Is It Personal? The Impact of Personally Relevant Robotic Failures (PeRFs) on Humans' Trust, Likeability, and Willingness to Use the Robot

Romi Gideoni, Shanee Honig, Tal Oron-Gilad

Research output: Contribution to journalArticlepeer-review

5 Scopus citations

Abstract

In three laboratory experiments, we examine the impact of personally relevant failures (PeRFs) on users’ perceptions of a collaborative robot. PeR is determined by how much a specific issue applies to a particular person, i.e., it affects one's own goals and values. We hypothesized that PeRFs would reduce trust in the robot and the robot's Likeability and Willingness to Use (LWtU) more than failures that are not personal to participants. To achieve PeR in human–robot interaction, we utilized three different manipulation mechanisms: (A) damage to property, (B) financial loss, and (C) first-person versus third-person failure scenarios. In total, 132 participants engaged with a robot in person during a collaborative task of laundry sorting. All three experiments took place in the same experimental environment, carefully designed to simulate a realistic laundry sorting scenario. Results indicate that the impact of PeRFs on perceptions of the robot varied across the studies. In experiments A and B, the encounters with PeRFs reduced trust significantly relative to a no failure session. But not entirely for LWtU. In experiment C, the PeR manipulation had no impact. The work highlights challenges and adjustments needed for studying robotic failures in laboratory settings. We show that PeR manipulations affect how users perceive a failing robot. The results bring about new questions regarding failure types and their perceived severity on users' perception of the robot. Putting PeR aside, we observed differences in the way users perceive interaction failures compared (experiment C) to how they perceive technical ones (A and B).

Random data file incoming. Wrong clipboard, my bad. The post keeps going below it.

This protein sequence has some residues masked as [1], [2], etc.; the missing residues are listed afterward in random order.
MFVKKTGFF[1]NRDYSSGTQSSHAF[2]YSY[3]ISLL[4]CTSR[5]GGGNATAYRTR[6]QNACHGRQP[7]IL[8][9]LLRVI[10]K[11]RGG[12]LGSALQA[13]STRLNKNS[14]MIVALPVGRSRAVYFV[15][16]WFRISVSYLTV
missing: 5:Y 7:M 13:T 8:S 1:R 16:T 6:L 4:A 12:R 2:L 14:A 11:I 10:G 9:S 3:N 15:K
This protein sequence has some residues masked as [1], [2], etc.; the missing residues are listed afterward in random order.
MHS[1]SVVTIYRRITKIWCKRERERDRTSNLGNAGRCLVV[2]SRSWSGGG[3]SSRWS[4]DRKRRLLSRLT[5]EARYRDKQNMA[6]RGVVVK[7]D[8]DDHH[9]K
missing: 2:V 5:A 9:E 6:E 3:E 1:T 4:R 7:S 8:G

Original languageEnglish
JournalInternational Journal of Social Robotics
DOIs
StateAccepted/In press - 1 Jan 2022

Keywords

  • Bystanders
  • Financial loss
  • Personal relevance
  • Property damage
  • Robot failures
  • Trust

ASJC Scopus subject areas

  • Philosophy
  • Social Psychology
  • Human-Computer Interaction
  • Electrical and Electronic Engineering
  • Control and Systems Engineering
  • General Computer Science

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